In most of my blogs, I focus on things parents could do to help their kids grow up financially healthy and wealthy. In this blog, I’m focusing on what parents SHOULDN’T do when it comes to teaching their kids about money.
Children learn about money from what they see and hear from the adults around them. Even if we think what we say or do is small or flippant, it can stick in a child’s mind for a long time.
Below I go through 3 common phrases that many parents can easily say and feel won’t make an impact but they really do. I set out what impact they could have and why avoiding them is so important.
I note that I’m not suggesting that the complete opposite of these statements is true either.
“Money doesn’t grow on trees”
This statement is so easy to say, especially when kids are badgering you for some money to buy a new toy or game. Whilst it might feel like a flippant statement, in a child’s mind it shouts “Money is limited and hard to come by”.
It’s really important for kids to grow up believing that money is in abundance and there are lots of opportunities for it to come to them. It’s only with this mindset that they will put in the right habits and actions needed to fulfil this belief.
If your kids are badgering you for money, consider saying things like:
“There are lots of ways you can earn and save money to buy that yourself” (highlighting that money isn’t hard to come by if they look for opportunities to earn and save).
“We have the money but we value spending it on other things for the family” (highlighting that money isn’t limited but you value where you spend it)
Remember to get your kids to think of money like seeds. Whilst money doesn’t grow on trees, it can grow like seeds if planted (saved/invested). This simple analogy can help them appreciate that money can grow and isn’t limited.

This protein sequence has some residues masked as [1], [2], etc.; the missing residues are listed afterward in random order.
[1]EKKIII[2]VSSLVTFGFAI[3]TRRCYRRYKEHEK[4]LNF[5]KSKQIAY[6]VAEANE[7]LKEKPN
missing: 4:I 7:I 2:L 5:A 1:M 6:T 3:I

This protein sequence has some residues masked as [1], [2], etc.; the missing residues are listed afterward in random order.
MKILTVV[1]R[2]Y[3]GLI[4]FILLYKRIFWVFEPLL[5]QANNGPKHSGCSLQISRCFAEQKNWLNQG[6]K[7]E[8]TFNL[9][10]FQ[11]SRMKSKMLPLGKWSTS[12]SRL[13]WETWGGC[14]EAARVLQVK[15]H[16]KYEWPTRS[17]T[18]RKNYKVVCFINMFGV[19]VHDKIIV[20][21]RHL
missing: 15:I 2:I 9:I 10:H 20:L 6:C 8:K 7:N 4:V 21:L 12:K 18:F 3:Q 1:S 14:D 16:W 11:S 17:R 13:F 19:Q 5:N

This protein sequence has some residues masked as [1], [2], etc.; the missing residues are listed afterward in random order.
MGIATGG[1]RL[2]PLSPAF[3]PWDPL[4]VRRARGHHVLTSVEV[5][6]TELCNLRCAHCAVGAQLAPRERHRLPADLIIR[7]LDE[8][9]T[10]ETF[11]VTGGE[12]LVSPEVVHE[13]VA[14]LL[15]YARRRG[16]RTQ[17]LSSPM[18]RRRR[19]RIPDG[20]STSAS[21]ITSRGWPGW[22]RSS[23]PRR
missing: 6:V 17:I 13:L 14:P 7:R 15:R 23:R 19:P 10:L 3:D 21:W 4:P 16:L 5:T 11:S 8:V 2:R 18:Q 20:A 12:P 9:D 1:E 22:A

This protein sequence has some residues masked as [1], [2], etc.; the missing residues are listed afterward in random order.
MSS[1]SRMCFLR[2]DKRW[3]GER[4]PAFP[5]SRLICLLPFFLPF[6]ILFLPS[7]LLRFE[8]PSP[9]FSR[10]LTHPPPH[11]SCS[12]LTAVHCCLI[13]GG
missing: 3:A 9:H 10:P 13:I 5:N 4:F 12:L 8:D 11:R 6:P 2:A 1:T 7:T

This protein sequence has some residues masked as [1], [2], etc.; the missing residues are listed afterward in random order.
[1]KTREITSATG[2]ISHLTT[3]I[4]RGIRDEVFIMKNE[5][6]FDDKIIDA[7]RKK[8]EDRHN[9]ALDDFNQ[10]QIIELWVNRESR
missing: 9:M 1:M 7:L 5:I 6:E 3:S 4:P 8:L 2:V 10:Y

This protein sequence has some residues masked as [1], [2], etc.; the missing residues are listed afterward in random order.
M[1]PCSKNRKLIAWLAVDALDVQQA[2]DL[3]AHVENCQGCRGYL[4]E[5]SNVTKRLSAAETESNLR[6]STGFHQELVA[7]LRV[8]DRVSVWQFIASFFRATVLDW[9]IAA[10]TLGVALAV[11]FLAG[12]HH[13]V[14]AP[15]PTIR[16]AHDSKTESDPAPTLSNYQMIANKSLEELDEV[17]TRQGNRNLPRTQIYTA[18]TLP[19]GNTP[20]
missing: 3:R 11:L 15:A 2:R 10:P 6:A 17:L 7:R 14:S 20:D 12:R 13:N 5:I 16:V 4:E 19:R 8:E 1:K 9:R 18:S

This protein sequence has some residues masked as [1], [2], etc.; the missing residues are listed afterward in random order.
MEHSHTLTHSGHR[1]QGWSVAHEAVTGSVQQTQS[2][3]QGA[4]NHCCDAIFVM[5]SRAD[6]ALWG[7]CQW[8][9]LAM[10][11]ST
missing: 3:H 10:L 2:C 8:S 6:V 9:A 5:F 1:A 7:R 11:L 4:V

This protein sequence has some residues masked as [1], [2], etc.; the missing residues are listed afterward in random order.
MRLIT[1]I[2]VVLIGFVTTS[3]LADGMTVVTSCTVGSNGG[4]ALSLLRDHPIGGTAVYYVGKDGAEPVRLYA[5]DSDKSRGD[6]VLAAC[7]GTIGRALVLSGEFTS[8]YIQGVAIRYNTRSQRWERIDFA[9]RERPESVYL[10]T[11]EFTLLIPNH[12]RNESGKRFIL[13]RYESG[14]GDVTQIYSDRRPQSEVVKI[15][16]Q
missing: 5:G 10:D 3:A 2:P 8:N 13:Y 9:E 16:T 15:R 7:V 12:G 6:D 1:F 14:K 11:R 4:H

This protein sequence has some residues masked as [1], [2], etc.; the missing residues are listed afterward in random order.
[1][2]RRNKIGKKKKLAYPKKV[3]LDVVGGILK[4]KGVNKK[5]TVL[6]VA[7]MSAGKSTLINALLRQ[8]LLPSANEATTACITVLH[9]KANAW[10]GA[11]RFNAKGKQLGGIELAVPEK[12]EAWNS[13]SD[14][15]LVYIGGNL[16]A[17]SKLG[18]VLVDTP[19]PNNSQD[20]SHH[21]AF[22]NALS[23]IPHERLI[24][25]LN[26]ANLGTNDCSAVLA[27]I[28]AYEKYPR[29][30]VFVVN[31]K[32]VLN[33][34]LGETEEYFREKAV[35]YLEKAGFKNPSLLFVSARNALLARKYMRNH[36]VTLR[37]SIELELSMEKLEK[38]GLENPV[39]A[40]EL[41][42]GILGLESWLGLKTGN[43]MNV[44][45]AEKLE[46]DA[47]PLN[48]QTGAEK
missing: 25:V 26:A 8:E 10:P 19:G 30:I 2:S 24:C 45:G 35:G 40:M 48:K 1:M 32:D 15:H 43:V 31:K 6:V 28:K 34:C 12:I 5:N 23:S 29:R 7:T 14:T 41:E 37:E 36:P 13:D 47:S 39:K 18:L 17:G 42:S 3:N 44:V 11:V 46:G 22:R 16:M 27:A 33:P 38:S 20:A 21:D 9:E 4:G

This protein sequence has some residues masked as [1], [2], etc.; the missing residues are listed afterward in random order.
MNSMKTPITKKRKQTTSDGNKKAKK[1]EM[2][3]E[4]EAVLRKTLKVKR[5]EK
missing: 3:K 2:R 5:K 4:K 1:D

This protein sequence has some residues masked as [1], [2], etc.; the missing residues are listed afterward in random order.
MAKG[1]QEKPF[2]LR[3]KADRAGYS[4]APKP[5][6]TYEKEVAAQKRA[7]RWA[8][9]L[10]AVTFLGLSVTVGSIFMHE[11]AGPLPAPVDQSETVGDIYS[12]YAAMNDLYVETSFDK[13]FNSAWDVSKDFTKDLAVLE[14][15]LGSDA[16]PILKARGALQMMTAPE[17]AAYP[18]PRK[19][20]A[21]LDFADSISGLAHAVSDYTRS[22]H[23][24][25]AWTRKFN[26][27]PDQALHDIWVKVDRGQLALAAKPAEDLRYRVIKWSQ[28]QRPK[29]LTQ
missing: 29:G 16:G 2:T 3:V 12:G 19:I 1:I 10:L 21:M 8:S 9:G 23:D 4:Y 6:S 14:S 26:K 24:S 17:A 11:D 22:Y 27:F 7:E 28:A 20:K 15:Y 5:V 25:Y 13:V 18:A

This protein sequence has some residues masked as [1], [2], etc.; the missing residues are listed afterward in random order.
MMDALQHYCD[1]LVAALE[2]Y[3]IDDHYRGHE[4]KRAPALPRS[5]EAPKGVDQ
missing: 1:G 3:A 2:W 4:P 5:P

“Money doesn’t buy happiness”
There is an element of truth to the statement, I’ve met a lot of people who have plenty of money but don’t appear happy. However, it’s not completely true and can lead kids to believe the opposite is true, i.e. that having money makes you sad, which is not what we want kids to believe. When we lived in Vietnam, we saw firsthand that you don’t need a lot of money to be happy. People there had a lot less than most people in the western world, yet were some of the happiest and kindest people we’ve ever met. That being said, there are two areas where money and happiness are linked.
If you don’t have money, then worrying about the ability to pay for your bills can be extremely stressful and impact negatively on your happiness.
If you look after it, help it grow and keep your expenses managed, then it can bring freedom. Having the freedom to do what you want, when you want is a major factor when it comes to happiness.
It’s best to teach kids that money is just a tool. Just having lots of tools doesn’t make you happy, it’s what you do with the tools you have that determines your happiness.
“Money brings out the worst in people”